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Planes grounded but vital questions remain after latest Boeing 737 MAX 8 crash

30 7 15

AUSTRALIA’s decision to suspend all Boeing 737 Max 8 flights in and out of the country appears to be a prudent precaution.

It comes after two fatal accidents overseas involving the aircraft. On Sunday, 157 people died when Ethiopian Airlines flight JT610 crashed minutes after takeoff. In October last year 189 people died when Lion Air’s flight ET302 crashed off the coast of Indonesia.

Australia’s Civil Aviation Safety Authority (CASA) says no Australian airlines operate the Boeing 737 MAX – although Virgin Australia has several on order – but two foreign airlines fly these aircraft to Australia.

Singapore-based SilkAir has already suspended operation of its 737 MAX 8 aircraft. Fiji Airways is the only other operator that will be affected by CASA’s temporary suspension.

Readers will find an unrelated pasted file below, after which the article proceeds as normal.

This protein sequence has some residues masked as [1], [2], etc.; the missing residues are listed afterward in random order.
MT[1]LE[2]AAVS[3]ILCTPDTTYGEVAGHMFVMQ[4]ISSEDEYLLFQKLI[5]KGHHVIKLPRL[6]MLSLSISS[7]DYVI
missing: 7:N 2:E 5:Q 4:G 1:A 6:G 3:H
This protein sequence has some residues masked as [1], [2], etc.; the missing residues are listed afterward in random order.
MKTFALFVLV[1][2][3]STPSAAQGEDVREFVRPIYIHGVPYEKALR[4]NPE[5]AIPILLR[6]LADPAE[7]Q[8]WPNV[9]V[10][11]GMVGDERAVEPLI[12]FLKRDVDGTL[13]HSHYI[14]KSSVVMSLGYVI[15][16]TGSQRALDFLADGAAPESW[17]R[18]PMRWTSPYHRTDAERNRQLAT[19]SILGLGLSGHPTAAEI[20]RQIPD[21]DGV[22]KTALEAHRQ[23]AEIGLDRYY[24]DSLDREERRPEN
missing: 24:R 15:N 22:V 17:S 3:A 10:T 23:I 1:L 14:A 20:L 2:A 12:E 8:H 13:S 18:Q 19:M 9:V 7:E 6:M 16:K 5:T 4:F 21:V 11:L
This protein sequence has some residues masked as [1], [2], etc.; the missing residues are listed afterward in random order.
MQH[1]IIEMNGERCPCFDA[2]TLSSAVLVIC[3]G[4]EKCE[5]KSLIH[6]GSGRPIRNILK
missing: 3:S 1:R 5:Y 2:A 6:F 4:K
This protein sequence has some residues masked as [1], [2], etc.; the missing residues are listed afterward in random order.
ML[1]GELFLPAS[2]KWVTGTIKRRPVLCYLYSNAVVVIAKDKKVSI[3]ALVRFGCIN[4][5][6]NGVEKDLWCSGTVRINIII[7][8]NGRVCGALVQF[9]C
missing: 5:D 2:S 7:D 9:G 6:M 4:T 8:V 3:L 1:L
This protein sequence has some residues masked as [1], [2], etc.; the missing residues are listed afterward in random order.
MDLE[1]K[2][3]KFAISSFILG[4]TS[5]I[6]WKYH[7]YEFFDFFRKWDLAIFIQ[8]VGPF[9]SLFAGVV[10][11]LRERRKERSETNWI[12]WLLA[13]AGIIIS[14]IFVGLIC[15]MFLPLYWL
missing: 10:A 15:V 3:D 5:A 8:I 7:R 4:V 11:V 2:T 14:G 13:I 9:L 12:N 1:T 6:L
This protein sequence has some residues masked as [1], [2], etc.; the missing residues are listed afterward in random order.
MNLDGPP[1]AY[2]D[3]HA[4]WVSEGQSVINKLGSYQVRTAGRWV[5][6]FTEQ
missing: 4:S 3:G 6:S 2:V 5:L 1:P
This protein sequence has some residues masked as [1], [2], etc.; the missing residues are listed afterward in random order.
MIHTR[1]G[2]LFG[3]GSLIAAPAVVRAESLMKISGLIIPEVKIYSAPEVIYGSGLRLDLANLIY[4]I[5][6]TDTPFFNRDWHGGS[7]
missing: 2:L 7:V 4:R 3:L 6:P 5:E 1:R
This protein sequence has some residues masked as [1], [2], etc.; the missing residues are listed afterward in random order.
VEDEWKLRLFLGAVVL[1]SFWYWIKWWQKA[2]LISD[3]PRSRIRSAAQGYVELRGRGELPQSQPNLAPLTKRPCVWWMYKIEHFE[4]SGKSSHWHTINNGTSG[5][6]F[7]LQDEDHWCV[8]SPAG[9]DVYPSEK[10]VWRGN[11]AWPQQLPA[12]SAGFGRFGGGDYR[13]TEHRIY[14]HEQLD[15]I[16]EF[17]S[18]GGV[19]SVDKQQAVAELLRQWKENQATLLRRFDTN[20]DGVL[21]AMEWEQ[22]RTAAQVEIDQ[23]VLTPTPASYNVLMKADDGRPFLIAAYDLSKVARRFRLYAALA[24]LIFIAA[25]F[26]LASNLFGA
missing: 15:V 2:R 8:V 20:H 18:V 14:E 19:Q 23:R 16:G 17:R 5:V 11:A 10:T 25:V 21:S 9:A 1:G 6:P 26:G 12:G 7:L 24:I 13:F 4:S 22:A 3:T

Other countries – including New Zealand – have also suspended flights of the 737 MAX 8, so people no doubt want to know if it’s safe to fly on the aircraft.

There are several vital questions that need to be answered.

SEE ALSO: Cockpit voice recorder of doomed Lion Air jet found

Early days for investigators

Although investigation of the Ethiopian Airlines crash is only just beginning, available radar data seems to suggest similar flight profile characteristics with that of the Lion Air crash.

After the Lion Air crash, questions were raised about the aircraft’s Manoeuvring Characteristics Augmentation System (MCAS), designed to prevent the aircraft from stalling.

If the data from the recovered flight recorders of both aircraft confirm issues with sensors in the MCAS (sending spurious signals to the flight management computers and resulting in the autopilot........

© Asian Correspondent